Tuesday, May 16, 2006

Inside Man (2006)

Dir. Spike Lee
Writ. Russell Gewirtz
w/ Denzel Washington, Chiwetel Ejiofor, Jodie Foster, Clive Owen, Christopher Plummer, and Willem Dafoe

Whomever had the job of showing Denzel Washington the script for the first time must've left the actor's side, ears ringing with voluptuously bell-like peals of laughter. Gewirtz's story gives us Frazier, a detective under investigation for a missing sum, enough to buy a Staten Island condo. He then lands the negotiation of a hostage crisis in the middle of the Manhattan financial district, a chance to prove worthy of command that he and his eager partner both jump at with zeal; however, the robber has already told us in all confidence at the beginning of the film that he has planned the most brilliant, perfect robbery, leaving little doubt in the audience's mind that all will go according to plan. Ah, and therein lies the rub. We like Frazier within seconds and want to see him win the day, but Gewirtz has also cleverly circumvented the pitfall of the genre by taking away every question but the "how?" In short, Washington got handed all the elements of a perfect role, where the outcome becomes a minor point at the very start, and the journey to it excites all the more, because it's the only thing that matters.

Politically charged yet witty, the filmworld's angriest auteur may actually have been prescribed this script by his therapist. What it renders for posterity in terms of interracial content it also winks at with the humor necessary for anyone wishing to remain a long-term citizen of America's most stressed-out boilerpot of a city. No stranger these days to suave machismo, Washington steps into this sweet spot of a role designed to supply an African-American actor the same ethos as a Serpico or a Michael Corleone, a Columbo or a Sam Spade -- only black and beautiful. And Washington executes Frazier with gusto, aware of the detective's limitations, but spot-on with the attitude and persona peculiar to a man trying to make pay-grade in a city police force that's suffered in the public eye. He even infuses a mild accent into the role to make things more fun. It might make you want to shout, "Hey, Washington, your Brooklyn's showing, Baby!" in the middle of the theatre.

Lee suitably makes no show of humility when presenting the Big Apple. Loud music, an Indian melody overlaying an invincible rap beat, takes us into the heart of the action and sets the tone fairly aptly. Russell Gerwitz's tight script blends the New York vernacular of "Giuliani Time" with a sense of poor showmanship that must be overcome. The synthesis makes for a heist movie that leaves the audience with a slightly new take on the genre; Matthew Libatique's now-expert photography takes up any slack that may have been leftover. With a license to return to basic student film techniques, he uses effective jump cuts and 360 degree panning, not to mention a great instinct for knowing when to shoot from outside of a room rather than inside. Armed these days with a higher budget and the eternal confidence of carte blanche on a Spike Lee joint, Pi and Requiem for a Dream credits tucked long under his belt, his style works beautifully, and in waves that separate each act distinctly yet elegantly.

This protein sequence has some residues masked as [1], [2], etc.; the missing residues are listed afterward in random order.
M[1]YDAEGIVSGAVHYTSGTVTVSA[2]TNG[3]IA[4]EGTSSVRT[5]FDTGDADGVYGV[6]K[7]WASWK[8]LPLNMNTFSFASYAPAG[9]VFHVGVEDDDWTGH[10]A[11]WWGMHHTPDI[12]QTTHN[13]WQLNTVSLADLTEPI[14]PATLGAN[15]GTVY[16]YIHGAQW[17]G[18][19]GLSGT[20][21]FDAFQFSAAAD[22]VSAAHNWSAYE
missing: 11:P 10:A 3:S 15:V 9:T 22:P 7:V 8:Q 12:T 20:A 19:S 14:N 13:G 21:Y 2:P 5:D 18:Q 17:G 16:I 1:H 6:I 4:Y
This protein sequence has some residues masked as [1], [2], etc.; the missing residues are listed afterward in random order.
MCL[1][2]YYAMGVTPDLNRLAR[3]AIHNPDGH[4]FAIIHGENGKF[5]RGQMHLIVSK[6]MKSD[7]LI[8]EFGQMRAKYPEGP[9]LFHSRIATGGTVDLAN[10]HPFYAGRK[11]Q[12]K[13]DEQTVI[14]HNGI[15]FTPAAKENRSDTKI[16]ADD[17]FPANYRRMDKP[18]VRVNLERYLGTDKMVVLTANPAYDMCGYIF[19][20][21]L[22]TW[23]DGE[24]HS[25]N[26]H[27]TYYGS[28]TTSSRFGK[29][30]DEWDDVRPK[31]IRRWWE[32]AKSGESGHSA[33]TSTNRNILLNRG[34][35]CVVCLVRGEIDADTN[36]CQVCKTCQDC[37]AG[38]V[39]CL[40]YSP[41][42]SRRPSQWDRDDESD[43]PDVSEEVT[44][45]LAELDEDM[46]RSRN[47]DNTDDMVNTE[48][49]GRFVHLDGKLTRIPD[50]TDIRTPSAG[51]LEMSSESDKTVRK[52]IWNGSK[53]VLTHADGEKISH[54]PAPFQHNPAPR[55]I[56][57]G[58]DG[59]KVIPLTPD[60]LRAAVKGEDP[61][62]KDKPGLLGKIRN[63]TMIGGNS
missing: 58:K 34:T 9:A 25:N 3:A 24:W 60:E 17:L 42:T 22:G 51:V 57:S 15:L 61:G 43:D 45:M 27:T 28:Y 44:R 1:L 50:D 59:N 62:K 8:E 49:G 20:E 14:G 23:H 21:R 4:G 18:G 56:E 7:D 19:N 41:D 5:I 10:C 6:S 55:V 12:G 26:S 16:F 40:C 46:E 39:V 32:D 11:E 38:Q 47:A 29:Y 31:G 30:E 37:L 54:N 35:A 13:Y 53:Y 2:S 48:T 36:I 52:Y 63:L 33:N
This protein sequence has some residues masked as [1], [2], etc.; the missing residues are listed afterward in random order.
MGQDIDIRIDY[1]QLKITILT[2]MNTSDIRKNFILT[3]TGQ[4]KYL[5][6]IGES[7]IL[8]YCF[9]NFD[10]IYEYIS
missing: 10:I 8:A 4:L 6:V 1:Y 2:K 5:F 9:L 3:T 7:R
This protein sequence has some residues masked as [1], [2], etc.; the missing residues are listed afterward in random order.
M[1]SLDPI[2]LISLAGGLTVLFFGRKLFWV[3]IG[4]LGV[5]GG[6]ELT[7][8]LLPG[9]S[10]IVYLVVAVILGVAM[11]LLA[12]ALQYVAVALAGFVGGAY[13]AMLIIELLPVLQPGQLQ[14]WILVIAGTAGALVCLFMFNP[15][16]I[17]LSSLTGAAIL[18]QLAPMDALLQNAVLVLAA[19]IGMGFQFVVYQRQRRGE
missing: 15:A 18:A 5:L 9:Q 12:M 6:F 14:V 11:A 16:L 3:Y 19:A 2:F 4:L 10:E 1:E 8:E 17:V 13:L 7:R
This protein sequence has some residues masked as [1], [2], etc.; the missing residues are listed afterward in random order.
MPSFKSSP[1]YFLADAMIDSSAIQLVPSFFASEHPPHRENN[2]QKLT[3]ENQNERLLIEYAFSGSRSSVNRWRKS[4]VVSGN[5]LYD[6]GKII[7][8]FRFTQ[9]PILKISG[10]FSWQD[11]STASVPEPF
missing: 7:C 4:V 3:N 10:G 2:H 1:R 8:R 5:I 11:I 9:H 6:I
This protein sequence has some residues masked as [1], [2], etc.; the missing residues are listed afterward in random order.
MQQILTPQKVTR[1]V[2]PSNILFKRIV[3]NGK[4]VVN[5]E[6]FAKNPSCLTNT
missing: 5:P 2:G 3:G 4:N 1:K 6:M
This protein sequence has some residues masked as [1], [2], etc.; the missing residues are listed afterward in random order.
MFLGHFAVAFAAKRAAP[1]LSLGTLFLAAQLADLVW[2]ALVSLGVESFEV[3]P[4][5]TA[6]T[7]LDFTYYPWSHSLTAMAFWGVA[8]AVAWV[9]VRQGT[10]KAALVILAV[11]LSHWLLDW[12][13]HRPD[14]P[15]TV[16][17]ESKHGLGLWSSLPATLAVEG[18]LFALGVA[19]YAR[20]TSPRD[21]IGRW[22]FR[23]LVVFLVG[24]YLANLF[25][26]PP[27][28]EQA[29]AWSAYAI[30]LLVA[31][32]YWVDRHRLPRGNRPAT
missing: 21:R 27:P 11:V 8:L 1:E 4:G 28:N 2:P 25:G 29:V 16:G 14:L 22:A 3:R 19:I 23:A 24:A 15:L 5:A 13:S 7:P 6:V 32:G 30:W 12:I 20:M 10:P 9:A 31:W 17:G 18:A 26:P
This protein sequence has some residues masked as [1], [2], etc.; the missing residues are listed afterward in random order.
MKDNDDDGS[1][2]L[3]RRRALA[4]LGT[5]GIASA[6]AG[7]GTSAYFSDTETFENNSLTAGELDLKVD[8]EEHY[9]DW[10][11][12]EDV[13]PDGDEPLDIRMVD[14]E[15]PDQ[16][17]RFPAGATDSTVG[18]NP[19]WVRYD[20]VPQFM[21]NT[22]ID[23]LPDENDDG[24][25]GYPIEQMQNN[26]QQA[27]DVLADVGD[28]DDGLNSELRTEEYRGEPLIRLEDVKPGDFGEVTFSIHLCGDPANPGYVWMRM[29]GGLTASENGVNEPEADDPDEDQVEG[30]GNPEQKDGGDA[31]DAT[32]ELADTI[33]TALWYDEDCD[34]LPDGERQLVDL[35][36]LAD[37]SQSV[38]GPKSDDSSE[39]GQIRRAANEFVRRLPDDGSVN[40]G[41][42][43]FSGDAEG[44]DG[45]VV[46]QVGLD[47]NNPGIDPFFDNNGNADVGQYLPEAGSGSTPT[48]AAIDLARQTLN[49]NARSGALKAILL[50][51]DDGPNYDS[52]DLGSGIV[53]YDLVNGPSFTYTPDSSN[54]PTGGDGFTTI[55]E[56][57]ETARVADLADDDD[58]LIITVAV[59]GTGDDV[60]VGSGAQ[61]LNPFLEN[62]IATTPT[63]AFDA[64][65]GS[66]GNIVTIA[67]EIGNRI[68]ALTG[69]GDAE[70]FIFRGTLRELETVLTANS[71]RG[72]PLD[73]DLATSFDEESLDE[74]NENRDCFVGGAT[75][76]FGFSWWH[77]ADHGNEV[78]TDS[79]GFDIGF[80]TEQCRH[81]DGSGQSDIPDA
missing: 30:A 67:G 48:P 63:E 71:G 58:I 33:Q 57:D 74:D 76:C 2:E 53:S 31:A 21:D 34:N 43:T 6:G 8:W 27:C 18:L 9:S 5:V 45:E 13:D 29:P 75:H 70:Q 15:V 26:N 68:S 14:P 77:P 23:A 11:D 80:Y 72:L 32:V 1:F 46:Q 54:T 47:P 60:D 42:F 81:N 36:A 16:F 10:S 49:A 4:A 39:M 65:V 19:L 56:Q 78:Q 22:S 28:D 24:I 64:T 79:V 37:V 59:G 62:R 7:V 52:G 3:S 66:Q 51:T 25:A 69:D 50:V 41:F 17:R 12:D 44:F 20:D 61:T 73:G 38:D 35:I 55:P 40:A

One of the more impressive feats of the film, Clive Owen's turn as the mastermind, overcomes the basic challenge of characterization without much interaction through subtle writing and innovations in presenting a robbery. This script offers unusuality in such a way that the actor's work deals mostly in being completely full of himself, as at the opening when Owen stares down the camera to deliver a monologue brimming with detached triumph and worthy of Olivier.

Artistic elements aside for a moment, though, Lee possesses an incredible knack for timeliness. Although the characters portrayed in Inside Man are fictional, they are based on real-life figures. We've seen these people before. They're Madison Avenue Ivy Leaguers who live in the same city with beat cops without ever mixing -- the shaken and changed who walk the streets below the penthouses of the indifferent and uninterested. They're the citizens of a city without a common identity but which struggles to find one in the post-9/11 world.

Although this film remains Washington's chance to swagger and shine, Lee doesn't take the New York out of the New York. Tensions and paradoxes shade Inside Man with nuance and talking points, as if the director were lifting up a bit of the grid, placing it into our palms, and asking, if we were to live here, what the hell would we do? It's a damned good question, Lee. In a world where bank heists of perfect proportions will always be a work of fiction, it's good to be reminded of what's real.

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October 05, 2007 3:24 PM  
Anonymous G.R. said...

One major quibble: Jodie Foster's character is more archetype than person so it's to her credit that she pulls it off as well as it does. However, don't let that deter you from enjoying one of the best movies of the year. I'm glad to see Spike Lee tackle another genre film. He brings a re-invigorating approach to what, in other hands, would be a tiresome rehash. That liveliness seems to have worked on him, too -- this is his best film in several years. Buy Discount DVD Movies, Cheap DVDs, Buy DVDs Online

March 25, 2010 1:27 AM  

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